The Earth Star Voyager is a spaceship sent to another solar system to prepare it for colonization. Earth itself is horribly polluted, so the mission is vitally important. But as the ... See full summary »

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Nominated for 2 Primetime Emmys. See more awards »

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Cast

Episode cast overview, first billed only:
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Jacob Brown - Former Commander
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Jonathan Hays - Command Specialist
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Sally Arthur, MD - Space Medicine
Jason Michas ...
Jessie Bienstock - Computer Sciences
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Huxley Welles - Navigation (as Tom Breznahan)
Margaret Langrick ...
Luz Sansone - Communication
Sean O'Byrne ...
Vance Arthur
Peter Donat ...
Admiral Beasley
Ric Reid ...
Capt. Forbes
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Willy
Dinah Gaston ...
Lani Miyoai - Communication
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Leland Eugene, MD - Psychiatrist
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Trager
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Whistlestick
Stephen Dimopoulos ...
The Crier
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Storyline

The Earth Star Voyager is a spaceship sent to another solar system to prepare it for colonization. Earth itself is horribly polluted, so the mission is vitally important. But as the departing starship gets under way, signs begin to emerge that their mission may unwittingly be part of a larger conspiracy. Written by Ben Hallert <hallert@mediaone.net>

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17 January 1988 (USA)  »

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1.33 : 1
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Did You Know?

Trivia

Tom Bresnahan's character is called Huxley Welles. It's a nod for two Sci-Fi writers, Aldous Huxley and H.G. Wells (adding an 'e' in Wells). Both are famous by novels about distopic futures: Huxley by "Brave New World" (published in 1932) and Wells by "The Time Machine" (published in 1895). See more »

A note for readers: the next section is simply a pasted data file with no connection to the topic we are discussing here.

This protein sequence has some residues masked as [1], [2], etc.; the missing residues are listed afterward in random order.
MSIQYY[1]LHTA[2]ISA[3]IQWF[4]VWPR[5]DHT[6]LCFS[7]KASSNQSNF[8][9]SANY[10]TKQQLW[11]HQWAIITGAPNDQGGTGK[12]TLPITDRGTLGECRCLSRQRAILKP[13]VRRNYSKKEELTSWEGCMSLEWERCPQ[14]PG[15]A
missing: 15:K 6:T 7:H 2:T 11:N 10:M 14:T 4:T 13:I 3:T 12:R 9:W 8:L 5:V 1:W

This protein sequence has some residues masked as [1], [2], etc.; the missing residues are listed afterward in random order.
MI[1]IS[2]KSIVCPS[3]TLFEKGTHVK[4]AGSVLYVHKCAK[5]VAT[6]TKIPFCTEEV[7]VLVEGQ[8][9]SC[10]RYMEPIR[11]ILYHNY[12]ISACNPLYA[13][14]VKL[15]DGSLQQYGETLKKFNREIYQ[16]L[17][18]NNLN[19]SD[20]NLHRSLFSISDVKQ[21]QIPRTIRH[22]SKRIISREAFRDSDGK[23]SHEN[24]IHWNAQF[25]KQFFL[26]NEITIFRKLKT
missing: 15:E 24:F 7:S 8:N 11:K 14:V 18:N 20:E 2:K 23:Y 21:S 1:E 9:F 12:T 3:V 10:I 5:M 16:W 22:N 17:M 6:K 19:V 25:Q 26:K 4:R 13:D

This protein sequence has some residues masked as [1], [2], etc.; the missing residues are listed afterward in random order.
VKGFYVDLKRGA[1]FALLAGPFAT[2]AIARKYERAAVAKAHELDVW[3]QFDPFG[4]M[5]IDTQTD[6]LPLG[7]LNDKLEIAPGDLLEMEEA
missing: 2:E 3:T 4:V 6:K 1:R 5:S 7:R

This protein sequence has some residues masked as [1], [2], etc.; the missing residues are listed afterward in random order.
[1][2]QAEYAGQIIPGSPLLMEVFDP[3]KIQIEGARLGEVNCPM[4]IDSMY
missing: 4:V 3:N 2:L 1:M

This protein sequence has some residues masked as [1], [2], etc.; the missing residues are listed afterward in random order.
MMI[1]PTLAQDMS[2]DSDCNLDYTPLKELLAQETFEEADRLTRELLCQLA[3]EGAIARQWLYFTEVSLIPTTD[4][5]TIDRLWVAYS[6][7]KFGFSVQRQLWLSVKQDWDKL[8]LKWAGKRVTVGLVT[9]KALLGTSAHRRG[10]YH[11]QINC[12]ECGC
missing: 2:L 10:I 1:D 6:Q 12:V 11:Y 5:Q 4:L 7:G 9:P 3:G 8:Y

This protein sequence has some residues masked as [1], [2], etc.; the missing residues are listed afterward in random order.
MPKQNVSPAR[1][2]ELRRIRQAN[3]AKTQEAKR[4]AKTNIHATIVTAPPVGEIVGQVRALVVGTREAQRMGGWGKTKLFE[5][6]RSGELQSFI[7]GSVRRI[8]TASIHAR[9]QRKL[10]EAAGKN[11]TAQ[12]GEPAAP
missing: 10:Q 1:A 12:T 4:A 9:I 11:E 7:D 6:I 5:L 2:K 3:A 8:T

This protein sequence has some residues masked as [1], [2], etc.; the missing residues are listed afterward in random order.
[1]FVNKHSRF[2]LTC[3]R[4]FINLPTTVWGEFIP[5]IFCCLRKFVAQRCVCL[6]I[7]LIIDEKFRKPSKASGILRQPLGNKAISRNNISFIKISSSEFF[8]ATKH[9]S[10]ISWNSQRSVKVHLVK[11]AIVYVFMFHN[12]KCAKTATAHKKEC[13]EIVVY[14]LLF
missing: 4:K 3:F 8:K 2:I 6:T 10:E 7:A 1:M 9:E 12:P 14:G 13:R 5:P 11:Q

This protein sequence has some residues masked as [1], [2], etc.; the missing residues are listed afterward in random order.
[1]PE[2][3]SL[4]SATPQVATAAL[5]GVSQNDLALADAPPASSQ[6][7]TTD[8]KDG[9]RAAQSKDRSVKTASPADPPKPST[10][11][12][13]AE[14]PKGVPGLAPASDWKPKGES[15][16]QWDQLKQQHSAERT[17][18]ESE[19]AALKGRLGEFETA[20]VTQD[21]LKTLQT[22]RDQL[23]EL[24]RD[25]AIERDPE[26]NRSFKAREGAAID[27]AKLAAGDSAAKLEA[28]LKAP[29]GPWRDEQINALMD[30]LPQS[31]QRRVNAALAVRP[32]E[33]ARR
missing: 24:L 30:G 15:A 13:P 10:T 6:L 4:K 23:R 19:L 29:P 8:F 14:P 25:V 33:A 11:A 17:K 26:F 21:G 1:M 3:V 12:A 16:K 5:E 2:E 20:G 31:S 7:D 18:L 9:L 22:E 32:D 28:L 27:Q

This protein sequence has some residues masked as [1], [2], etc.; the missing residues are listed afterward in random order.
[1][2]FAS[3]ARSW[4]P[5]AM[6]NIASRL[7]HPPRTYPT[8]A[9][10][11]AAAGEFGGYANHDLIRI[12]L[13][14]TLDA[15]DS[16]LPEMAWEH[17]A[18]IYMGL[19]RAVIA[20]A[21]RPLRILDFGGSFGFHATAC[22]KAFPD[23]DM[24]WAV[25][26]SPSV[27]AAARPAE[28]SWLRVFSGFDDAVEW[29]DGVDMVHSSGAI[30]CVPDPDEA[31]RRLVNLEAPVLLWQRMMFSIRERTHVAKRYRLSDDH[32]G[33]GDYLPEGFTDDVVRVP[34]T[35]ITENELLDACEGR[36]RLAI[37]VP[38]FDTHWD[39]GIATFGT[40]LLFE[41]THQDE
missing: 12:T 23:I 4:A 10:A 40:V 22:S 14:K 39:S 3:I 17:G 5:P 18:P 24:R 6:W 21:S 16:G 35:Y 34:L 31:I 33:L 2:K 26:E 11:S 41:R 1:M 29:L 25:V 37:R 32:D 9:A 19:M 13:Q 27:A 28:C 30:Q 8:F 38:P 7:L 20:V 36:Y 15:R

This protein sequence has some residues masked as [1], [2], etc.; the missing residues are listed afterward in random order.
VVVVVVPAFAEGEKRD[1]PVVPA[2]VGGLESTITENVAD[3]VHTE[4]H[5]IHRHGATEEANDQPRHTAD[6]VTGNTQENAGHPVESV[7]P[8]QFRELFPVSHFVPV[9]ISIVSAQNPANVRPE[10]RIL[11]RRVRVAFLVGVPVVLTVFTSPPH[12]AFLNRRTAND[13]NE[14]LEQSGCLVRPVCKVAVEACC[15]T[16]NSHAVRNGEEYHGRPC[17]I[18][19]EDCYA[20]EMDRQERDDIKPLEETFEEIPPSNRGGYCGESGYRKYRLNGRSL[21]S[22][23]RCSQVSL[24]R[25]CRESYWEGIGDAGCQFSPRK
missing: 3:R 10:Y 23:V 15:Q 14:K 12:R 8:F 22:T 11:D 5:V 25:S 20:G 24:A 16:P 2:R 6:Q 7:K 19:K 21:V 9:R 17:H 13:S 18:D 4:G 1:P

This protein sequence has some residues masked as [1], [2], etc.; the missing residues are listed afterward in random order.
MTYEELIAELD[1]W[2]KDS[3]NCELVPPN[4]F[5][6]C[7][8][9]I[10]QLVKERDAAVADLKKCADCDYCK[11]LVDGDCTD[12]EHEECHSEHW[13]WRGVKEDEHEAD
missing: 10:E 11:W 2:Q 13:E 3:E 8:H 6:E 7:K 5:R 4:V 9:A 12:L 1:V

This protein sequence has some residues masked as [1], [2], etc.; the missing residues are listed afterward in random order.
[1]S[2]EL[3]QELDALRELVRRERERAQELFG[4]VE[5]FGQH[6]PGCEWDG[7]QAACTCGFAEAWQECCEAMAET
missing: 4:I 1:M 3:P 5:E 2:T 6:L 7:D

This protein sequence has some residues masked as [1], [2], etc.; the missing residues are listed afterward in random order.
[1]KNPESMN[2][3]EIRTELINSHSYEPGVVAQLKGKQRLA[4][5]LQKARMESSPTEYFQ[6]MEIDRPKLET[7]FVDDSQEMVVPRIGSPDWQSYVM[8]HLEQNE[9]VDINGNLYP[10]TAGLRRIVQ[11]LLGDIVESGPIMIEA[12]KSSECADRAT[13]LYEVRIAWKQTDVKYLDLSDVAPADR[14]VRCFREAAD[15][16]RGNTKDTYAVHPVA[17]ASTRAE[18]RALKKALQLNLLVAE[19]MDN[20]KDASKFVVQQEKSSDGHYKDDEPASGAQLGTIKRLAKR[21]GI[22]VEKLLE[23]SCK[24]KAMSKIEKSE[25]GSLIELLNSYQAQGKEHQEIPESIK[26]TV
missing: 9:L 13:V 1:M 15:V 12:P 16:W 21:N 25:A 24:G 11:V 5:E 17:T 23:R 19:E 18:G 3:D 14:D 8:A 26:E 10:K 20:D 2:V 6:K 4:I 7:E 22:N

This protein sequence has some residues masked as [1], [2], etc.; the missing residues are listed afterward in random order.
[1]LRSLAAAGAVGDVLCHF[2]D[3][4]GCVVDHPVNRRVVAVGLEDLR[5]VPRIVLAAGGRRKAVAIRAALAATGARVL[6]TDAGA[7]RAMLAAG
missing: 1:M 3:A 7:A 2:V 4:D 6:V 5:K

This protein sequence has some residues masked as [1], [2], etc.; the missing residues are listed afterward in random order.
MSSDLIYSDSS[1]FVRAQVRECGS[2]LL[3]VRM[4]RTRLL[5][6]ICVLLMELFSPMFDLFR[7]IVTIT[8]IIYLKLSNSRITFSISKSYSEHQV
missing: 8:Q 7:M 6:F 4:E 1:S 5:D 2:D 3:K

Goofs

The ship supposedly catches up with radio waves broadcast from Earth in the past. However, their objective was only 18.7 light years away. Especially since they had only begun the trip, they should not have received any broadcasts older than a few weeks or months old. The broadcasts they received range from 1927 to 1987, which should have been 101-161 light years from Earth by the year 2088, more than five times the distance to Demeter. Also, because light cannot vary speed, they would not have caught up to all the broadcasts at once. The broadcasts would have gradually gotten older as they traveled further from Earth. (Additional note: There is no reason to suspect that the intercepted radio signals were original broadcasts; although that is the aside made in the movie. These could be rebroadcasted (reruns) programs from Earth on the same day in the same spatial direction.) See more »

Quotes

Adm. Beasley: [stares intently at Earth Star Voyager on his radar after receiving the report that Earth Star Voyager had a SHELL on board, retrieved from the derelict Vanguard Explorer]
Adm. Beasley: Jonathan, Jonathan, Jonathan. Why did you let that THING aboard your ship?
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Like the Science Fiction of Robert A. Heinlein
2 July 2005 | by (United States) – See all my reviews